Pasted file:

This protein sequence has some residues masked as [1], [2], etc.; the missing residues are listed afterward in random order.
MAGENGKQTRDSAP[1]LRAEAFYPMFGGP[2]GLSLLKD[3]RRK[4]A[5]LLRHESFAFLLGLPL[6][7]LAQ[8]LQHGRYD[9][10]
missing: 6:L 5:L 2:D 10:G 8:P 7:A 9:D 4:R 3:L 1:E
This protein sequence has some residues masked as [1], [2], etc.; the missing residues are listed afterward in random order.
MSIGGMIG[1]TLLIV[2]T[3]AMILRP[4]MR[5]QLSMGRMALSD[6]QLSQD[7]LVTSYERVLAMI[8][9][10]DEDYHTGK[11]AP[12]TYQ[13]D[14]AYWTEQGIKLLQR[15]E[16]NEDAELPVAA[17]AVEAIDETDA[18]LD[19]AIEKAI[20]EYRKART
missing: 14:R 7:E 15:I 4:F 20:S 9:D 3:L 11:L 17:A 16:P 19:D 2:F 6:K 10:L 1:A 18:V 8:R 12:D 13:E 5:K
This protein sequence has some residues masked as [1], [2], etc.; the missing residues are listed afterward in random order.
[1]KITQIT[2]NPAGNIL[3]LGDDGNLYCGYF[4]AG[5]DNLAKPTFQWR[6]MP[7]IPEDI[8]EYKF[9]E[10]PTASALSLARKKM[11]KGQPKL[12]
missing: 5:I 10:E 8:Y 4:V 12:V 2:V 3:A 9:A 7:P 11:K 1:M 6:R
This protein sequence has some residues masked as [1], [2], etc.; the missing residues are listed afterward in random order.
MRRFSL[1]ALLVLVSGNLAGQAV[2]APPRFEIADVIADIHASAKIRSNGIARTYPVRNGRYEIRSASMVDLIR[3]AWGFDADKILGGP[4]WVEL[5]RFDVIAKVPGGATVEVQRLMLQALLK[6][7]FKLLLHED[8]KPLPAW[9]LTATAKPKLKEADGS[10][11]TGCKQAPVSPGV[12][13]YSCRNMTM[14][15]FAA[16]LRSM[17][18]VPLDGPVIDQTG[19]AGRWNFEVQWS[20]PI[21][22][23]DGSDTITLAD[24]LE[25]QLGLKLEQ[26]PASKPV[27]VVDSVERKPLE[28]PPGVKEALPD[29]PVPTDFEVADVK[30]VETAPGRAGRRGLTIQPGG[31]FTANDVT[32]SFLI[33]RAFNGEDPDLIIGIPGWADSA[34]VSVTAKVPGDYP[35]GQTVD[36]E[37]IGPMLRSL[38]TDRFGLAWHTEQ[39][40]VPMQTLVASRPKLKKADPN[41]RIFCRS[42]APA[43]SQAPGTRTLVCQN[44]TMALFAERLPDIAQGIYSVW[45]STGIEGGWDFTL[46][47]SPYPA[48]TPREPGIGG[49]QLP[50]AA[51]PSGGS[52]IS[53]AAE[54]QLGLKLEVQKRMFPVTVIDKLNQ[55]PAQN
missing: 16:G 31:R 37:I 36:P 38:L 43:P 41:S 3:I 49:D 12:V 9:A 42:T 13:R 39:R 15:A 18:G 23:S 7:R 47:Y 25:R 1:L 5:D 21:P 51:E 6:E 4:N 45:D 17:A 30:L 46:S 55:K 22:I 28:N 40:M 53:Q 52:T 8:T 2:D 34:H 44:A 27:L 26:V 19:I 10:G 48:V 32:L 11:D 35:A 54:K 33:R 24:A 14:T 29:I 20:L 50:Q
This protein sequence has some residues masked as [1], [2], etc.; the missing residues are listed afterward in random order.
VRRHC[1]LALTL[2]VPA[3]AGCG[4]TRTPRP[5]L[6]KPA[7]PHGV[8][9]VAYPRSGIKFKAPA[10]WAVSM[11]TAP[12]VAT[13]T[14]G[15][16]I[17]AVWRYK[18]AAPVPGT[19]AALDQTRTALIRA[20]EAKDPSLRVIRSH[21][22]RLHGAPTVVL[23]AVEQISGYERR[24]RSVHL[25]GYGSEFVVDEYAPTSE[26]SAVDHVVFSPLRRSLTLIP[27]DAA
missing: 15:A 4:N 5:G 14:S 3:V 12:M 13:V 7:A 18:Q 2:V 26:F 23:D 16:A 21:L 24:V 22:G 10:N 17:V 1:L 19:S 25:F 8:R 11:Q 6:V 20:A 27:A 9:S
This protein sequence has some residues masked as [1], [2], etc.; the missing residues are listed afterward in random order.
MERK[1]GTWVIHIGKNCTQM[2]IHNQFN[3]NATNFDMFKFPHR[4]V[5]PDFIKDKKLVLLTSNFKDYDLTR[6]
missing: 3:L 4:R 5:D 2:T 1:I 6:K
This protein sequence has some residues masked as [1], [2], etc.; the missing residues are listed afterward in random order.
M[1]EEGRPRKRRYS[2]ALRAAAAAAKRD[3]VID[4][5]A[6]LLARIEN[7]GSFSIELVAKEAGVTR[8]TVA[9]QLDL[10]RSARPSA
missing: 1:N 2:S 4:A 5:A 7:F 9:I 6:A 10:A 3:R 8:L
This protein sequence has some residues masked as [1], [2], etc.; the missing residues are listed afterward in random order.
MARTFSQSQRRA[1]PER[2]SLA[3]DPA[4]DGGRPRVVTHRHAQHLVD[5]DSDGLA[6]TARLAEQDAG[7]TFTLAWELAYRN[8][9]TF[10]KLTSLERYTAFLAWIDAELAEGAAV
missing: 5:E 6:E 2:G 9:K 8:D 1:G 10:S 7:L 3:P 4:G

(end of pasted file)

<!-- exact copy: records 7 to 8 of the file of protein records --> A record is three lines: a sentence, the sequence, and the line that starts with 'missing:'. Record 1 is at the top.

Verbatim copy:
This protein sequence has some residues masked as [1], [2], etc.; the missing residues are listed afterward in random order.
M[1]EEGRPRKRRYS[2]ALRAAAAAAKRD[3]VID[4][5]A[6]LLARIEN[7]GSFSIELVAKEAGVTR[8]TVA[9]QLDL[10]RSARPSA
missing: 1:N 2:S 4:A 5:A 7:F 9:I 6:A 10:A 3:R 8:L
This protein sequence has some residues masked as [1], [2], etc.; the missing residues are listed afterward in random order.
MARTFSQSQRRA[1]PER[2]SLA[3]DPA[4]DGGRPRVVTHRHAQHLVD[5]DSDGLA[6]TARLAEQDAG[7]TFTLAWELAYRN[8][9]TF[10]KLTSLERYTAFLAWIDAELAEGAAV
missing: 5:E 6:E 2:G 9:K 8:D 1:G 10:S 7:L 3:P 4:G